The Comics Code

by Daf Prys

This is not a post about some unwritten rule among the unseen gestures of our comic creators:

‘The first rule of comics is is no one talks about the comics!’

No it’s nothing like that, it more amazing and more insightful than most things you’ll learn today, maybe. I recently went to the MoPop museum in Seattle where there’s a big Marvel special exhibit going on: the history and the art and whatnots but there was one section that really caught my eye, it was a brief overview of the 1954 comics code. Stay with me now.

Seriously, who took this photo?

For anyone not in the know comics were a bit of a no-no back in the day, seen as a blight on society, worthless nonsense only good for instigating bad behavior. Rallies and meetings were held where concerned citizens would burn large piles of comics, presumably to ward off evil spirits and appease the gods…

Elements of these vague feeling of rapture were ratified into a code of conduct in 1954 and I want to tease out some of the more salient ones here.

The 1954 Comics Code

  1. In every instance, good shall triumph over evil and the criminal punished for his misdeed.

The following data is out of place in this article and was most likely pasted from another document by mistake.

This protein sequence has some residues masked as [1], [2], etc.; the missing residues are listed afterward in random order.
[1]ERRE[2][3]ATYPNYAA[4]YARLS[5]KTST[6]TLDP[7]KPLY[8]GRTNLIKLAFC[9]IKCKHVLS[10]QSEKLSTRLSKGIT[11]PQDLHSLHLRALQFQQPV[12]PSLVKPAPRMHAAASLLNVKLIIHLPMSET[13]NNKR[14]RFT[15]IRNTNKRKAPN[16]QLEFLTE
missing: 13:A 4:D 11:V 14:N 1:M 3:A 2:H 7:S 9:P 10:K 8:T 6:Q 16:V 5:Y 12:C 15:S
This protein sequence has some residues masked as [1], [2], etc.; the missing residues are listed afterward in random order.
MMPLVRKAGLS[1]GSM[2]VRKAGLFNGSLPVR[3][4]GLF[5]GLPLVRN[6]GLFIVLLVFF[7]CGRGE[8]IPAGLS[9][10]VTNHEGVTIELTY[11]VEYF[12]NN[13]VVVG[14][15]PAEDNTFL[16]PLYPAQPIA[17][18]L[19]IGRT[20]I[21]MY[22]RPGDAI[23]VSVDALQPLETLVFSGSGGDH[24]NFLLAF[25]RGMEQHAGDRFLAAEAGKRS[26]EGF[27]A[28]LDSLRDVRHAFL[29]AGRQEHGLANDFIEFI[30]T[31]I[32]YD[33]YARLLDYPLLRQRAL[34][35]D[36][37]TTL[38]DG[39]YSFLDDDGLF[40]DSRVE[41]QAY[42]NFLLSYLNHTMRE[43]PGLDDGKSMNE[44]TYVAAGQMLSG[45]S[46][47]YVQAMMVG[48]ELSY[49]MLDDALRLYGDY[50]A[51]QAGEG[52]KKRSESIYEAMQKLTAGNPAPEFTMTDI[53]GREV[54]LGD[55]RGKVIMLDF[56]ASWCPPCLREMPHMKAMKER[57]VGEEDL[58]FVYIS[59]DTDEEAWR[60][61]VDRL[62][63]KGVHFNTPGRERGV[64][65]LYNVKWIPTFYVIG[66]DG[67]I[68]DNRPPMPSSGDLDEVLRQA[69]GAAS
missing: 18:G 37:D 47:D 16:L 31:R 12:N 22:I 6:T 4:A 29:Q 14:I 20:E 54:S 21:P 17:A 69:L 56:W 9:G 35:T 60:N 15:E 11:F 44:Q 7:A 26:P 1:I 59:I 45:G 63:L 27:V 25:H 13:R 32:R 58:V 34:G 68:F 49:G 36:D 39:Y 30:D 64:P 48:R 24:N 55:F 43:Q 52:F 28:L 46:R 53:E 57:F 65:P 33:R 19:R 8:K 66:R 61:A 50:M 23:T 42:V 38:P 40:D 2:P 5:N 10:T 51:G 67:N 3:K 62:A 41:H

2. No comic magazine shall use the word terror or horror in the title.
  3. Scenes dealing with, or instruments associated with walking dead, torture, vampires and vampirism, ghouls, cannibalism, and werewolfism are prohibited.
  4. No unique or unusual methods of concealing weapons shall be shown.
  5. All characters shall be depicted in dress reasonably acceptable to society.
  6. Respect for parents, the moral code, and for honorable behavior shall be fostered.
  7. Although slang and colloquialisms are acceptable, excessive use should be discouraged and, wherever possible, good grammar shall be employed.

Firstly, werewolfism is my new favorite word. The tonality employed here feels very much like a stepping stone in history, and is remarkably conservative considering the swinging Sixties are but half a decade away (also, apparently only men going solo commit any kind of crime).

Secondly, and of great interest (well, to me anyway), the code was laid down by the Comics Code Authority, which was a body created by the Comics Magazine Association of America, so it’s essentially self-regulatory (more like self-censored) arms-length reaction. You can feel the fear as they try in vain to strike a balance between creative heroism and an adherence to what a state department might put in place.


It foreshadows one of the primary thematic elements of many a superhero, namely the great struggle within. This was after all the last year of McCarthyism, which, in American terms, was one of the greatest internal struggles yet seen since the bloody battles of the late 19th century.

These ideas are a far cry from the products we see in our cinemas each year by now but both eras of comic book creation, in a granular fashion, very much in-keeping with the incredible vision that Stan Lee and Jack Kirby laid down all those years ago. To fight in what you believe in, and to protect what you love no matter the path.